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06/20/05 12:00 PM ET

Tino, A-Rod holding off All-Star charges

Martinez, Rodriguez remain atop first, third base balloting

NEW YORK -- Tino Martinez continues to hold on as the top vote-getter at first base in the American League, but the Yankees' fan favorite will have to hold off Texas' Mark Teixeira if he is to represent the AL at the All-Star Game in Detroit on July 12.

Martinez isn't the only Yankees player to lead at his position. Alex Rodriguez remains the leader at third base, holding off Boston's Bill Mueller and Baltimore's Melvin Mora.

Fans can vote up to 25 times through the Ameriquest 2005 All-Star Online Ballot available at MLB.com and Yankees.com. Online voting ends at 11:59 p.m. ET on June 30. Voting at Yankee Stadium ends on June 24, with the teams being announced on July 3.

Martinez has led at first base since voting began, but Teixeira has cut significantly into his lead. Martinez, who led the AL with 10 home runs in May while homering in seven of eight starts at one point, has cooled off considerably in June.

Behind the two first basemen are Boston's Kevin Millar, Chicago's Paul Konerko and Seattle's Richie Sexson.

Derek Jeter, who started last year's Midsummer Classic, remains a close second to Baltimore's Miguel Tejada at shortstop, with Boston's Edgar Renteria, Detroit's Carlos Guillen and Texas' Michael Young rounding out the top five.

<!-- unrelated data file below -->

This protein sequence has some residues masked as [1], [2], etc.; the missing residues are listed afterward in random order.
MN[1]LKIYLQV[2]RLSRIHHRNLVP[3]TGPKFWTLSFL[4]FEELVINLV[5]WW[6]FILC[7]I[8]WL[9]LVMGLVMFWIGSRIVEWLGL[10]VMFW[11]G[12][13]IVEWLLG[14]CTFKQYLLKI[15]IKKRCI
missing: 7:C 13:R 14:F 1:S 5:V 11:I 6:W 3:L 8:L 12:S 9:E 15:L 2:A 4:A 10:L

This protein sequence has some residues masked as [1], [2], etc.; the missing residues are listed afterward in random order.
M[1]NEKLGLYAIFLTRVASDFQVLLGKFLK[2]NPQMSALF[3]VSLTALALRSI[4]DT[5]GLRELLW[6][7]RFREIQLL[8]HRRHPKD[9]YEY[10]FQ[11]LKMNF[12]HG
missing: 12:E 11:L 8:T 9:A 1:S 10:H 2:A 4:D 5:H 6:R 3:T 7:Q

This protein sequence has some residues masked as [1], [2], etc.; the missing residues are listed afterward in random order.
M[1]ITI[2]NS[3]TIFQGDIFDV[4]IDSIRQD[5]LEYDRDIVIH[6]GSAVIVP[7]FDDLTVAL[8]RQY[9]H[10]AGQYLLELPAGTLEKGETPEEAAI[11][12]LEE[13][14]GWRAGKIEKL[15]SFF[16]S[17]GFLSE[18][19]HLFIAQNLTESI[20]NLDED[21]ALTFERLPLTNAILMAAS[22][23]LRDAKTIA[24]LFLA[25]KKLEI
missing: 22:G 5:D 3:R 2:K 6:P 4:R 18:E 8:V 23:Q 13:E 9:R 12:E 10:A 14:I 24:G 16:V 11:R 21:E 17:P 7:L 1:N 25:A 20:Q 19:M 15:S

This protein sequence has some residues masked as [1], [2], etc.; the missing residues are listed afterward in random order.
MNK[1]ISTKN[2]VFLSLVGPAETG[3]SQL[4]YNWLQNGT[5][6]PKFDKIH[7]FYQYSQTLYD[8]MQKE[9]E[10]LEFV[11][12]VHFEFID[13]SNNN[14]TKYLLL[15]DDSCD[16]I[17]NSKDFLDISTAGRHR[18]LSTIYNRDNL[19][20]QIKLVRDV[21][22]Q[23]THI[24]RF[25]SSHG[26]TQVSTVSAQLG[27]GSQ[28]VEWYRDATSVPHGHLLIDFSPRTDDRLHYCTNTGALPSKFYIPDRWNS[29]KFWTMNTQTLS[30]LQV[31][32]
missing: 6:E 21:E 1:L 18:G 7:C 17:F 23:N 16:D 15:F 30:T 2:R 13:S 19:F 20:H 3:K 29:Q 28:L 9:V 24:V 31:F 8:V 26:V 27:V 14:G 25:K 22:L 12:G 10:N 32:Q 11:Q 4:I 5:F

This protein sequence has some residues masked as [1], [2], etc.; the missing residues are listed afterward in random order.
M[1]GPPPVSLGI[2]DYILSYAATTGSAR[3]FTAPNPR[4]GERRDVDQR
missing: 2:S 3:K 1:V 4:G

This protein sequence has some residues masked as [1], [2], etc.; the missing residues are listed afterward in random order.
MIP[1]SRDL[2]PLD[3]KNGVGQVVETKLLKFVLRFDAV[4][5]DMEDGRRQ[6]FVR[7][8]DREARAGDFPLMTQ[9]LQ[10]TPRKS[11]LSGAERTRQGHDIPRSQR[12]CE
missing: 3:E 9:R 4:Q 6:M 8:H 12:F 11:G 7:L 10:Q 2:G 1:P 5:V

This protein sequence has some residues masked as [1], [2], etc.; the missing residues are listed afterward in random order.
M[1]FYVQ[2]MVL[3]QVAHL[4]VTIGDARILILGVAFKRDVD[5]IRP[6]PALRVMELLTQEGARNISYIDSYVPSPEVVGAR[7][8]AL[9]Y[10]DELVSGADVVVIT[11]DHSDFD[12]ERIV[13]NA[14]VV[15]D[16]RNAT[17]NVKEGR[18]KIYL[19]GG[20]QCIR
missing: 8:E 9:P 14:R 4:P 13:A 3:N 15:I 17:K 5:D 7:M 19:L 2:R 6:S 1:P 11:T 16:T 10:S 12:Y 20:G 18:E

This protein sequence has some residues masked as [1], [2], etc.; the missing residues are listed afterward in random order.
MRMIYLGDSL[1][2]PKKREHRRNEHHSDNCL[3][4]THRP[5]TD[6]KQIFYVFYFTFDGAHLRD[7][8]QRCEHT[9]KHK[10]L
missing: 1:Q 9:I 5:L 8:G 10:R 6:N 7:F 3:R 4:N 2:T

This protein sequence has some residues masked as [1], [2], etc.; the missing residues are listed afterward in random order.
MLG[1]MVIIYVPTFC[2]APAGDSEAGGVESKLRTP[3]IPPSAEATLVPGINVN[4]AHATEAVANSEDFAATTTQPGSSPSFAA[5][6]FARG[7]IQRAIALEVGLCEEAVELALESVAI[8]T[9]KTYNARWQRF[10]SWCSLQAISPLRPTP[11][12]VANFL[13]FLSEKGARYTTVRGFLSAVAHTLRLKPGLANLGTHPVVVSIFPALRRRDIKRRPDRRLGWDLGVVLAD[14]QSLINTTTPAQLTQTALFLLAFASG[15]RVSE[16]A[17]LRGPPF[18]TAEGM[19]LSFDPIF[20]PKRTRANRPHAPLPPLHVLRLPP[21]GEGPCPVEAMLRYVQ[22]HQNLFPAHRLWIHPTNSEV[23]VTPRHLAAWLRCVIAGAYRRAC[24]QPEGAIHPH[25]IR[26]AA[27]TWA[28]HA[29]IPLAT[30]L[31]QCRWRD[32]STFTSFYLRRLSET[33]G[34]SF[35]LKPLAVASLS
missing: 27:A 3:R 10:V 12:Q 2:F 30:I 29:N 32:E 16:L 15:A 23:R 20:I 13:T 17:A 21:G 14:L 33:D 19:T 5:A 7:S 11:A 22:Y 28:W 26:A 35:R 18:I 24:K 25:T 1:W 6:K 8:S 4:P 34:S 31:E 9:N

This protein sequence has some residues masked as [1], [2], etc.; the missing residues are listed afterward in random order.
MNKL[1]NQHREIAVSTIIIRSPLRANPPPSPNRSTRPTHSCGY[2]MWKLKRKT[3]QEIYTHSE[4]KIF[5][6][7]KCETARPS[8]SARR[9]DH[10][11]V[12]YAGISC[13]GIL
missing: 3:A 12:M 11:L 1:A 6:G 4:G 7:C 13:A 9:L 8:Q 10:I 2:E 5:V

Gary Sheffield (fifth) and Hideki Matsui (sixth) stand pat once again this week in the outfield vote. Boston's Manny Ramirez, Seattle's Ichiro Suzuki and Anaheim's Vladimir Guerrero continue to man the top three spots, while Boston's Johnny Damon is fourth.

Jorge Posada trails Boston's Jason Varitek and Detroit's Ivan Rodriguez at catcher, while Jason Giambi remains third in the DH vote behind Boston's David Ortiz and Baltimore's Rafael Palmeiro.

Tony Womack remains fourth in the second-base race, with Baltimore's Brian Roberts, Texas' Alfonso Soriano and Boston's Mark Bellhorn all ahead of him.

Mark Feinsand is a reporter for MLB.com. This story was not subject to the approval of Major League Baseball or its clubs.